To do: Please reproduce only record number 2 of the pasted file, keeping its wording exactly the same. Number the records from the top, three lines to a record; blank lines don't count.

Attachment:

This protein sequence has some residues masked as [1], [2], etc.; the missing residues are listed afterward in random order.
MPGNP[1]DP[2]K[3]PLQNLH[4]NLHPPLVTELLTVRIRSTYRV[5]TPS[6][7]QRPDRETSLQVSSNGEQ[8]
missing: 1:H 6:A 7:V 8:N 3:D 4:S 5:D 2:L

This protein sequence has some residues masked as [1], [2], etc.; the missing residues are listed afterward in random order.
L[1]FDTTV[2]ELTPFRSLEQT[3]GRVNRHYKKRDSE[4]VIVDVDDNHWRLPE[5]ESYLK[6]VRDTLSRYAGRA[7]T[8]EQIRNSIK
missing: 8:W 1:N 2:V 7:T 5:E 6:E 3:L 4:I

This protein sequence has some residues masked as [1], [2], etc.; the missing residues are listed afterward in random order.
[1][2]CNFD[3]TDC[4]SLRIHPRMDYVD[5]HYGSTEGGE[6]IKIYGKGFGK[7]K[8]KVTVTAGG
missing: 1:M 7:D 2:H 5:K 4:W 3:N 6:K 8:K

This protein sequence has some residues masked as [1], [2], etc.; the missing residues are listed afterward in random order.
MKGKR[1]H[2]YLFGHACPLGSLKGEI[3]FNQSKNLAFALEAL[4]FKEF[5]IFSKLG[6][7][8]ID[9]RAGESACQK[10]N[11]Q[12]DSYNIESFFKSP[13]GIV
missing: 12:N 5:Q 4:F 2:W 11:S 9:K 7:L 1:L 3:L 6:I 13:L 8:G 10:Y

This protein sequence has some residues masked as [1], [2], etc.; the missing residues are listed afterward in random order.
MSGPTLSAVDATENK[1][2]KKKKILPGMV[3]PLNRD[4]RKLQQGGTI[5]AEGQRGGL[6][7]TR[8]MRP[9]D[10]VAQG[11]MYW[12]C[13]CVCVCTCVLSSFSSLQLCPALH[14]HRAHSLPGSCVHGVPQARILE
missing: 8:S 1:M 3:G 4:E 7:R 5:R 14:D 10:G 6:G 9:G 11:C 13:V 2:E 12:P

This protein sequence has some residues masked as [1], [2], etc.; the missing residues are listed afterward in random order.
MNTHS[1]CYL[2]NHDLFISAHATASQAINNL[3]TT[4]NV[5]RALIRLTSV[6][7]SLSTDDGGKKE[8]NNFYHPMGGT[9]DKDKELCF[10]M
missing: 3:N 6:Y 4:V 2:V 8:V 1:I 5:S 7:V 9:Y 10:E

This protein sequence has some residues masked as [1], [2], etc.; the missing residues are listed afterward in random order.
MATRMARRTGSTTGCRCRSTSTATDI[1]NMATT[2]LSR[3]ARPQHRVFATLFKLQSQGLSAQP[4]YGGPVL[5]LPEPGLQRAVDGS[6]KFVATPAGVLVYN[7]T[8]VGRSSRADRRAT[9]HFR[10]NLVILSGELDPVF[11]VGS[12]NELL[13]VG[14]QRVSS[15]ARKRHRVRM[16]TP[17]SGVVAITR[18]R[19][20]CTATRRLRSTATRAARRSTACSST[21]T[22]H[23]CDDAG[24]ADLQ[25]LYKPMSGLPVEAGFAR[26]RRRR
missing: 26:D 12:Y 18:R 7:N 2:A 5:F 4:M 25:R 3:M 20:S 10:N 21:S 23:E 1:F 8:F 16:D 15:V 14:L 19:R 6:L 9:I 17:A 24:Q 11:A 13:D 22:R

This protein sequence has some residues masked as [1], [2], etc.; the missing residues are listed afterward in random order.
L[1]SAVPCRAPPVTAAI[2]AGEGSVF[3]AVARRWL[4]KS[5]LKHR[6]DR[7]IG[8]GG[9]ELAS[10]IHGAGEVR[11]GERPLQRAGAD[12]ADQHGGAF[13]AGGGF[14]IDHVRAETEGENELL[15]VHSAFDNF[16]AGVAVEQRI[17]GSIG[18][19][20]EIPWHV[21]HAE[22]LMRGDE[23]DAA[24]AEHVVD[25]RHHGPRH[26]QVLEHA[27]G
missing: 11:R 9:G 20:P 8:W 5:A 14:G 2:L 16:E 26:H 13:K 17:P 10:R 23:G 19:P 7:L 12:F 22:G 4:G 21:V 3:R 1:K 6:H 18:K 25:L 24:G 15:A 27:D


This protein sequence has some residues masked as [1], [2], etc.; the missing residues are listed afterward in random order.
L[1]FDTTV[2]ELTPFRSLEQT[3]GRVNRHYKKRDSE[4]VIVDVDDNHWRLPE[5]ESYLK[6]VRDTLSRYAGRA[7]T[8]EQIRNSIK
missing: 8:W 1:N 2:V 7:T 5:E 6:E 3:L 4:I